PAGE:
There is this bright, geometric overlap and underlap in both Portal and Reflection. How do these pieces and their layered compositions contribute to the theme of your exhibition?

It’s a recognition of literal and metaphorical perspectives. We perceive shapes and colors as an indication of 3-dimensional space. The work is examining our desire to make meaning out of abstraction.

Portal,  2018 - 24 x 24 in - Acrylic on wood
Portal, 2018 – 24 x 24 in – Acrylic on wood
Reflection , 2020 - 48 x 60 in - Acrylic on wood
Reflection, 2020 – 48 x 60 in – Acrylic on wood

In the past, you have engaged with concepts of perception, perspective, and time, and have stated that your work “pays homage to the past,” but is “informed by the future.” (Morton Fine Art, 2021). Is this a concept that you find present in your own life? Or is it a commentary on something larger?

I think every artist’s work is a reflection of their lives, so our cultural pasts, our relationship to beauty, resilience, death, community, and so many other topics find their way into my work and hopefully into the minds of anyone interested in art.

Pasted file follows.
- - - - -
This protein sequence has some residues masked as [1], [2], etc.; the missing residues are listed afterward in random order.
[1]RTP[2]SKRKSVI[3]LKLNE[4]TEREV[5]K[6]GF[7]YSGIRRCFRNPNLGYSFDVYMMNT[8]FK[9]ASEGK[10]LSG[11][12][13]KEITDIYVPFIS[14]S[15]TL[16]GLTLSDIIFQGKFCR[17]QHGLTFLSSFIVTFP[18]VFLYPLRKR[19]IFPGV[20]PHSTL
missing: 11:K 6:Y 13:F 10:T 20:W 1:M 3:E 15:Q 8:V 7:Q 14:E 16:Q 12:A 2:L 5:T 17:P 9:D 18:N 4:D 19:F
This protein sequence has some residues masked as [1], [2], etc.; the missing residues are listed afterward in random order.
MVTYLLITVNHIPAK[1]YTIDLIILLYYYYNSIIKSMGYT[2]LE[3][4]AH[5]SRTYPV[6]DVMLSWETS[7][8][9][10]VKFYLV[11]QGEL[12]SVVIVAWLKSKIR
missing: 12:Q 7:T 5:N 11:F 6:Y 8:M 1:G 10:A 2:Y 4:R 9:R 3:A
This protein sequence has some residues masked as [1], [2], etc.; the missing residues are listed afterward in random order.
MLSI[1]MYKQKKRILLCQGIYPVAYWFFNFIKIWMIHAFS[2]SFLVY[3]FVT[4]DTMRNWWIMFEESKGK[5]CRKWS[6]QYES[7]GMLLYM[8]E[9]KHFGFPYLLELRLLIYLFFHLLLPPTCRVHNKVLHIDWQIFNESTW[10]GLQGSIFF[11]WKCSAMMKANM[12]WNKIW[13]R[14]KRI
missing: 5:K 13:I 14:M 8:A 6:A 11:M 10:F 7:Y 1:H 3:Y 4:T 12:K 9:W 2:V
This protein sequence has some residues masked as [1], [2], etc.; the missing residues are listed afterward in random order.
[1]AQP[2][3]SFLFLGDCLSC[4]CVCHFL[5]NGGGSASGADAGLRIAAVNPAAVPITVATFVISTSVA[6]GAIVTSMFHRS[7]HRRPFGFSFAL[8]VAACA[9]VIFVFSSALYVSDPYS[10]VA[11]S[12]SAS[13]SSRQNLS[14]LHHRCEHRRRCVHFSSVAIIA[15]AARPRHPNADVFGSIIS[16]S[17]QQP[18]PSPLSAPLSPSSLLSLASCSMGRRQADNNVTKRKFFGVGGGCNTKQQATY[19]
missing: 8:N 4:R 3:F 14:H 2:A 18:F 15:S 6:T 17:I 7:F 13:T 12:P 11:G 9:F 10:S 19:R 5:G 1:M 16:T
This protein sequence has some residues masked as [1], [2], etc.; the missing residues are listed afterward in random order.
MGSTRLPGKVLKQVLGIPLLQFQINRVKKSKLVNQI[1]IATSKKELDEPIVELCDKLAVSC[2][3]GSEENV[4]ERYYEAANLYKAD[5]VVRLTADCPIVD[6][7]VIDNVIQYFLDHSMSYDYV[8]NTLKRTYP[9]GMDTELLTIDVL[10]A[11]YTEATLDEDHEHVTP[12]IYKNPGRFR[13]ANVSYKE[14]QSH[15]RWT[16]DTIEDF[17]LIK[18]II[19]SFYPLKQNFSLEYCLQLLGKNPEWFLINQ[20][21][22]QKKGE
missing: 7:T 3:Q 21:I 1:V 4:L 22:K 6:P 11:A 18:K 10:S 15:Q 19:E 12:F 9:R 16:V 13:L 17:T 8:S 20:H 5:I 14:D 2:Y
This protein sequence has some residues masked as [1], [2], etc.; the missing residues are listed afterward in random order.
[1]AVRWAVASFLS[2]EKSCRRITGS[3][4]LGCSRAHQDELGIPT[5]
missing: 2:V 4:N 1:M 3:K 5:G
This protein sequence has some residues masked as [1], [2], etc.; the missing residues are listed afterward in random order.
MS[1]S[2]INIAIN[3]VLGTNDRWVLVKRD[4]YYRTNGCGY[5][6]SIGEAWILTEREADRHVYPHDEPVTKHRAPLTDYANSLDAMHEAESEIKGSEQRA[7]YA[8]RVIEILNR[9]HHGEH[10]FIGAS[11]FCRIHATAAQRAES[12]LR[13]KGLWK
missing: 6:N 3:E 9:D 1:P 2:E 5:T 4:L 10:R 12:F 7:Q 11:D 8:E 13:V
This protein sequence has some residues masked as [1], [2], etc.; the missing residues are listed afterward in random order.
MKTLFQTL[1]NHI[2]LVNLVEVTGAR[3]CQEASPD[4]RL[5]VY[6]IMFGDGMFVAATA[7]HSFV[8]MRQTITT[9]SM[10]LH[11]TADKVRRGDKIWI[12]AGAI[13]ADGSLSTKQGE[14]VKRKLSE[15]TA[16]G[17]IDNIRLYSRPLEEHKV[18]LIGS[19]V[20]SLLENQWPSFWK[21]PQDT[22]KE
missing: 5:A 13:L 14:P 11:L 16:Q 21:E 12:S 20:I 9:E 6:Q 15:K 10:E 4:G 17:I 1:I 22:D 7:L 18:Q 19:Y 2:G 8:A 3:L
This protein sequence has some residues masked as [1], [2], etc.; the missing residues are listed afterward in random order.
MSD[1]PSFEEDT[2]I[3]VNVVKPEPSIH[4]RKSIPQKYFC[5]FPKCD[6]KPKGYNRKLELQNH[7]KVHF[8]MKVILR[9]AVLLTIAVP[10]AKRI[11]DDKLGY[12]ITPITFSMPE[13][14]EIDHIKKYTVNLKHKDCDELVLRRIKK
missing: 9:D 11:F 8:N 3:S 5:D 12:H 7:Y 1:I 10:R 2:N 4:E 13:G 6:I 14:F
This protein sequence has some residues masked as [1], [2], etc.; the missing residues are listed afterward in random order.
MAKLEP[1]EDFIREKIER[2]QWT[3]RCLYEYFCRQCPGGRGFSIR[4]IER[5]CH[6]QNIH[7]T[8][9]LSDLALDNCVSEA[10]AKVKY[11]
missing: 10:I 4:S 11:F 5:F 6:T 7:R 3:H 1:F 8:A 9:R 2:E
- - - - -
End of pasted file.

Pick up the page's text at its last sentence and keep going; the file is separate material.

You have attributed African American experiences as a source of inspiration. Can you expound on what aspects of your work pay homage to these experiences? And what do you hope to convey through these manifestations?

I am an African American. My work is inspired by my lived experience. What I hope to convey is the value of self-reflection.

Gold Roof,  2019 - 40 x 30 in - Acrylic, gold leaf and plastic on wood panel
Gold Roof, 2019 – 40 x 30 in – Acrylic, gold leaf and plastic on wood panel

What really stands out to me within your work is the dichotomy between geometry and fluidity. The bold colors and patterns in your pieces seem so free and fluid. Yet, much of your work includes neat, geometric lines and shapes. What do you hope to convey between this contrast? Or rather, do you view these elements as complementary?

It’s really great to hear that you see the patterns and colors as free and fluid. Part of my process when I am making anything is to embrace contradictions. The places where we believe things or people don’t belong together are where beauty resides.